9

After reading about syntactic structure and phrase structure grammar in Wikipedia and on the internet, I was wondering if there are any sentences with more than one possible phrase structure grammar? And is there a special name for such sentences?

If I'm not wrong, this is one example of phrase structure grammar: (Picture source : Wikipedia) source:https://en.wikipedia.org/wiki/Phrase_structure_grammar

16

Yes, this is possible, and the phenomenon is called syntactic ambiguity. A classical example sentence is

He saw the man with the telescope.

which has two different readings and syntactic analyses.

6
  • 8
    For the benefit of future readers, this could either mean: "he saw the man who had the telescope with him" (possessive) or "he saw the man using the telescope" (instrumental). If English is not your first language, the sentence could be confusing. – Toby Mak May 9 at 13:34
  • 2
    @TobyMak your second clarification is also ambiguous. I would suggest "he saw the man by using the telescope" :) – Muzer May 10 at 9:35
  • 1
    @TobyMak - even if English is your first language this sentence is (intentionally) confusing! – David258 May 10 at 11:54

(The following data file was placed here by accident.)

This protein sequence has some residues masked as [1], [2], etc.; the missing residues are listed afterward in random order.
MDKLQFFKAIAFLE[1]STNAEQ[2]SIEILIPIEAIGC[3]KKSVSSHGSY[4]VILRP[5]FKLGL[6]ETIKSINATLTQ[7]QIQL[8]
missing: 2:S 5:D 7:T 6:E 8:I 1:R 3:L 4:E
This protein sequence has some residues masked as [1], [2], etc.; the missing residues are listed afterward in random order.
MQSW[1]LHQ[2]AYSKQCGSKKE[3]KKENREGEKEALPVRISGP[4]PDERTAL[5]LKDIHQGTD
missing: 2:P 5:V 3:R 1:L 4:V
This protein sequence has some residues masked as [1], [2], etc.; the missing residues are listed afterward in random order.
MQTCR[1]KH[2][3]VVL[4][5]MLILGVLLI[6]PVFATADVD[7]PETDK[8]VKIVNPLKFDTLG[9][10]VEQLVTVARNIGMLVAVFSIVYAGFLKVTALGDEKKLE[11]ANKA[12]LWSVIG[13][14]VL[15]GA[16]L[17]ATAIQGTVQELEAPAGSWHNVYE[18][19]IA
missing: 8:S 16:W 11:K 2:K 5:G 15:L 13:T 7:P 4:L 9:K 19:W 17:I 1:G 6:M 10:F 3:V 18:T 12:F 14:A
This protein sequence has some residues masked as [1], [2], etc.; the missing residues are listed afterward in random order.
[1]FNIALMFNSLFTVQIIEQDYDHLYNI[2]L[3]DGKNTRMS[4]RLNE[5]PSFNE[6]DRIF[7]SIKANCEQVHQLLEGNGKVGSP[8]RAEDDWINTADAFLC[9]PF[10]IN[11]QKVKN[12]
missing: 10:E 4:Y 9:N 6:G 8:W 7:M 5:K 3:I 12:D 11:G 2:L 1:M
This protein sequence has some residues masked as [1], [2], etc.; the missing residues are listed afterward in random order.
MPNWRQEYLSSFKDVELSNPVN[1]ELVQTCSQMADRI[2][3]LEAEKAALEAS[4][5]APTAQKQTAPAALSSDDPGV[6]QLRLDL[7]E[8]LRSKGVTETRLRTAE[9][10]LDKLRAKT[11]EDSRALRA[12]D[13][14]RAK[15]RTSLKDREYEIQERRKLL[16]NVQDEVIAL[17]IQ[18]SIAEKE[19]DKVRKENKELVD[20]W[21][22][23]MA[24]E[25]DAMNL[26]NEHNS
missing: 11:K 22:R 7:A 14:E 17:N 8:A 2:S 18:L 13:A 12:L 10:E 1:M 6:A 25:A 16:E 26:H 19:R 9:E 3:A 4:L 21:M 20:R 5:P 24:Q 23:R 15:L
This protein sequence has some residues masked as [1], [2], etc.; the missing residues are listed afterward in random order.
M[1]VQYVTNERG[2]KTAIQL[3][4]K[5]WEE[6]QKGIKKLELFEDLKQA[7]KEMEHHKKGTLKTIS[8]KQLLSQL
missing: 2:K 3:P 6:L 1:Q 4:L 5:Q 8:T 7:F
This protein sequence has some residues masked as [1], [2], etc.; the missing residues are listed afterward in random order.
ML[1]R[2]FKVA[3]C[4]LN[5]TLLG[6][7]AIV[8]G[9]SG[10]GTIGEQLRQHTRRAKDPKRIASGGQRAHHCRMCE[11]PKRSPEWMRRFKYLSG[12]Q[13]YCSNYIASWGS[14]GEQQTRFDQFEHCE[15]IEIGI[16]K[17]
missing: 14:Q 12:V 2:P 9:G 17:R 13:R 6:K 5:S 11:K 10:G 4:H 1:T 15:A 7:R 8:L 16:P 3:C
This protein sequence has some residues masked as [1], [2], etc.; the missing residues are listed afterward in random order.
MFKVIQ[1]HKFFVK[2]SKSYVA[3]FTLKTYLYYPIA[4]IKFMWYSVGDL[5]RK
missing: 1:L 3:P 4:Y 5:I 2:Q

• That's the point: if you're a native English speaker, there is a good chance you can figure out yourself if you mull over it. – Toby Mak May 10 at 11:56
  • 1
    @TobyMak Even if you're a native speaker, you might need context, although there will be a common default interpretation (I think it would be "by using", because telesopes are typically used for seeing things). – Barmar May 10 at 15:24
5

At the risk of redundancy, I'll offer the canonical example:

Time flies like an arrow.

Readings:

  • Time passes rapidly in human experience.
  • Those 'time flies' sure do like arrows.
  • (Hey you:) Go (as fast as an arrow) and time some flies.

(Fruit flies like a banana).

2
  • 7
    In this case I would have thought "Fruit flies like a banana" was the phrase with two readings – Henry May 9 at 0:48
  • 3
    Plus, Time those flies the way an arrow would (eg Kick doors like a toddler) and Time the flies that are like arrows, not the others (eg Drive cars like a BMW - actually a bit of a stretch, "...like BMWs" is generally better). – SusanW May 9 at 20:07

Your Answer

By clicking “Post Your Answer”, you agree to our terms of service, privacy policy and cookie policy

Not the answer you're looking for? Browse other questions tagged or ask your own question.